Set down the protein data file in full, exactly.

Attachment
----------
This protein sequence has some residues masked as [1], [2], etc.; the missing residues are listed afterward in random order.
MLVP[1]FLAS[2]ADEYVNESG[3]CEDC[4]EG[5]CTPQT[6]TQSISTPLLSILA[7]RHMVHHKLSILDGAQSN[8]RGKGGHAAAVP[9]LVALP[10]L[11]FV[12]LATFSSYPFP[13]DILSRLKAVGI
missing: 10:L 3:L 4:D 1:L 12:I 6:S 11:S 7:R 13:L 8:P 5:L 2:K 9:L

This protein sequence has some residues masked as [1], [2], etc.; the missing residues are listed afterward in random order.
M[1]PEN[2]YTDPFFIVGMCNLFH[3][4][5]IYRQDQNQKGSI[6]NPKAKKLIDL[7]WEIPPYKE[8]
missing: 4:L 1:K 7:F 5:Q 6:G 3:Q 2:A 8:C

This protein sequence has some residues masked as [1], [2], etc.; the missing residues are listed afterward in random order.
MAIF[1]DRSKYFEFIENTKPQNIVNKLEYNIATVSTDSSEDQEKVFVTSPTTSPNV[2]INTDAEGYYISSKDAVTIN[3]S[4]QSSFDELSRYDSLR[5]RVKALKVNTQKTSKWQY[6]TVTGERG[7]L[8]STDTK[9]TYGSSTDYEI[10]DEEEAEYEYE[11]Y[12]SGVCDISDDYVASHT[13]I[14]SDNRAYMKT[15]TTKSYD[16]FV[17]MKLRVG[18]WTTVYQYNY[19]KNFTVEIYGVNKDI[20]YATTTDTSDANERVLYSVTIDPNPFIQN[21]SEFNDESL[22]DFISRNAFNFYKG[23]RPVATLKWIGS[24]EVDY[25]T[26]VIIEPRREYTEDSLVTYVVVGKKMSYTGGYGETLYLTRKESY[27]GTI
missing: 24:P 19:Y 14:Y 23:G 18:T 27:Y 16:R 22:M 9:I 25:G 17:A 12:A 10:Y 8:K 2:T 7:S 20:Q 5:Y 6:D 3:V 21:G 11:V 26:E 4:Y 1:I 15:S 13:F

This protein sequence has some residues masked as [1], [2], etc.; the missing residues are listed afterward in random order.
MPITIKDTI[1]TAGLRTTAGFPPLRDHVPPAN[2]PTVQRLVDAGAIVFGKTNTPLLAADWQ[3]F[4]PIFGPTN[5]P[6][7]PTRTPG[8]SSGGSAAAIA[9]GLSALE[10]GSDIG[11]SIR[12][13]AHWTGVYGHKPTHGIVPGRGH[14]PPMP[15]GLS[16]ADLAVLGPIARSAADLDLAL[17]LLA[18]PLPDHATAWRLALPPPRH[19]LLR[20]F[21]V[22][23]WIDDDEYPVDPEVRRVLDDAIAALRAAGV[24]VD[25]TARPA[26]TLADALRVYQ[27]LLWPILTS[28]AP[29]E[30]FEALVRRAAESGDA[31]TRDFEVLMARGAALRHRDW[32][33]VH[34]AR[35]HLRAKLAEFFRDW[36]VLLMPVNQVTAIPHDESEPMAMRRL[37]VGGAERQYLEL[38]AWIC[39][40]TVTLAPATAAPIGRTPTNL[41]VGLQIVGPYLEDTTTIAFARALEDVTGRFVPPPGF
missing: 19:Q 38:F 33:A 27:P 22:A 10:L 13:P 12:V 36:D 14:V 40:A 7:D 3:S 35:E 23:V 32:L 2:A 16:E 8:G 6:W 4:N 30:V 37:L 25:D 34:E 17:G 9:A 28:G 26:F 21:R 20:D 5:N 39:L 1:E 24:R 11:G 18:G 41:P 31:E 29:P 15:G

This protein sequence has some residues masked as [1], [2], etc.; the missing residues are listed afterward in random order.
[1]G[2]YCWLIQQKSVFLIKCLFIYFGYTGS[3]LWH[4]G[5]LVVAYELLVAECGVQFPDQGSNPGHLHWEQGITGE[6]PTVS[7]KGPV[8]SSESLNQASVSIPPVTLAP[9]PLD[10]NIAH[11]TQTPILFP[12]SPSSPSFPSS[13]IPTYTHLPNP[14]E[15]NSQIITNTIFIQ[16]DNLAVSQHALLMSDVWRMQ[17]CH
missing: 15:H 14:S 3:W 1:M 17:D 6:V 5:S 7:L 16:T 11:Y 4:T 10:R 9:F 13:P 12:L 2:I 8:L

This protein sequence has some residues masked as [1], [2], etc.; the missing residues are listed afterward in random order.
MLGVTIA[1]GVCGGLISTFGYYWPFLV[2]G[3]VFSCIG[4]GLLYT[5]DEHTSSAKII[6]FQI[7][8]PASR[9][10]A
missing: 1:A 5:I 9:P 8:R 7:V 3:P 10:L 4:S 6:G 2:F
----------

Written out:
This protein sequence has some residues masked as [1], [2], etc.; the missing residues are listed afterward in random order.
MLVP[1]FLAS[2]ADEYVNESG[3]CEDC[4]EG[5]CTPQT[6]TQSISTPLLSILA[7]RHMVHHKLSILDGAQSN[8]RGKGGHAAAVP[9]LVALP[10]L[11]FV[12]LATFSSYPFP[13]DILSRLKAVGI
missing: 10:L 3:L 4:D 1:L 12:I 6:S 11:S 7:R 13:L 8:P 5:L 2:K 9:L

This protein sequence has some residues masked as [1], [2], etc.; the missing residues are listed afterward in random order.
M[1]PEN[2]YTDPFFIVGMCNLFH[3][4][5]IYRQDQNQKGSI[6]NPKAKKLIDL[7]WEIPPYKE[8]
missing: 4:L 1:K 7:F 5:Q 6:G 3:Q 2:A 8:C

This protein sequence has some residues masked as [1], [2], etc.; the missing residues are listed afterward in random order.
MAIF[1]DRSKYFEFIENTKPQNIVNKLEYNIATVSTDSSEDQEKVFVTSPTTSPNV[2]INTDAEGYYISSKDAVTIN[3]S[4]QSSFDELSRYDSLR[5]RVKALKVNTQKTSKWQY[6]TVTGERG[7]L[8]STDTK[9]TYGSSTDYEI[10]DEEEAEYEYE[11]Y[12]SGVCDISDDYVASHT[13]I[14]SDNRAYMKT[15]TTKSYD[16]FV[17]MKLRVG[18]WTTVYQYNY[19]KNFTVEIYGVNKDI[20]YATTTDTSDANERVLYSVTIDPNPFIQN[21]SEFNDESL[22]DFISRNAFNFYKG[23]RPVATLKWIGS[24]EVDY[25]T[26]VIIEPRREYTEDSLVTYVVVGKKMSYTGGYGETLYLTRKESY[27]GTI
missing: 24:P 19:Y 14:Y 23:G 18:T 27:Y 16:R 22:M 9:I 25:G 17:A 12:A 10:Y 8:K 2:T 7:S 20:Q 5:Y 6:D 3:V 21:G 11:V 26:E 4:Y 1:I 15:S 13:F

This protein sequence has some residues masked as [1], [2], etc.; the missing residues are listed afterward in random order.
MPITIKDTI[1]TAGLRTTAGFPPLRDHVPPAN[2]PTVQRLVDAGAIVFGKTNTPLLAADWQ[3]F[4]PIFGPTN[5]P[6][7]PTRTPG[8]SSGGSAAAIA[9]GLSALE[10]GSDIG[11]SIR[12][13]AHWTGVYGHKPTHGIVPGRGH[14]PPMP[15]GLS[16]ADLAVLGPIARSAADLDLAL[17]LLA[18]PLPDHATAWRLALPPPRH[19]LLR[20]F[21]V[22][23]WIDDDEYPVDPEVRRVLDDAIAALRAAGV[24]VD[25]TARPA[26]TLADALRVYQ[27]LLWPILTS[28]AP[29]E[30]FEALVRRAAESGDA[31]TRDFEVLMARGAALRHRDW[32][33]VH[34]AR[35]HLRAKLAEFFRDW[36]VLLMPVNQVTAIPHDESEPMAMRRL[37]VGGAERQYLEL[38]AWIC[39][40]TVTLAPATAAPIGRTPTNL[41]VGLQIVGPYLEDTTTIAFARALEDVTGRFVPPPGF
missing: 19:Q 38:F 33:A 27:P 22:A 10:L 13:P 12:V 36:D 14:V 40:A 7:D 3:S 35:E 23:V 32:L 2:A 16:E 8:G 6:W 4:N 30:V 37:L 25:D 34:E 17:G 9:A 28:G 26:F 21:R 20:D 5:N 39:L 1:E 24:R 11:G 18:G 41:P 31:E 29:P 15:G

This protein sequence has some residues masked as [1], [2], etc.; the missing residues are listed afterward in random order.
[1]G[2]YCWLIQQKSVFLIKCLFIYFGYTGS[3]LWH[4]G[5]LVVAYELLVAECGVQFPDQGSNPGHLHWEQGITGE[6]PTVS[7]KGPV[8]SSESLNQASVSIPPVTLAP[9]PLD[10]NIAH[11]TQTPILFP[12]SPSSPSFPSS[13]IPTYTHLPNP[14]E[15]NSQIITNTIFIQ[16]DNLAVSQHALLMSDVWRMQ[17]CH
missing: 15:H 14:S 3:W 1:M 17:D 6:V 5:S 7:L 16:T 11:Y 4:T 10:R 9:F 13:P 12:L 2:I 8:L

This protein sequence has some residues masked as [1], [2], etc.; the missing residues are listed afterward in random order.
MLGVTIA[1]GVCGGLISTFGYYWPFLV[2]G[3]VFSCIG[4]GLLYT[5]DEHTSSAKII[6]FQI[7][8]PASR[9][10]A
missing: 1:A 5:I 9:P 8:R 7:V 3:P 10:L 4:S 6:G 2:F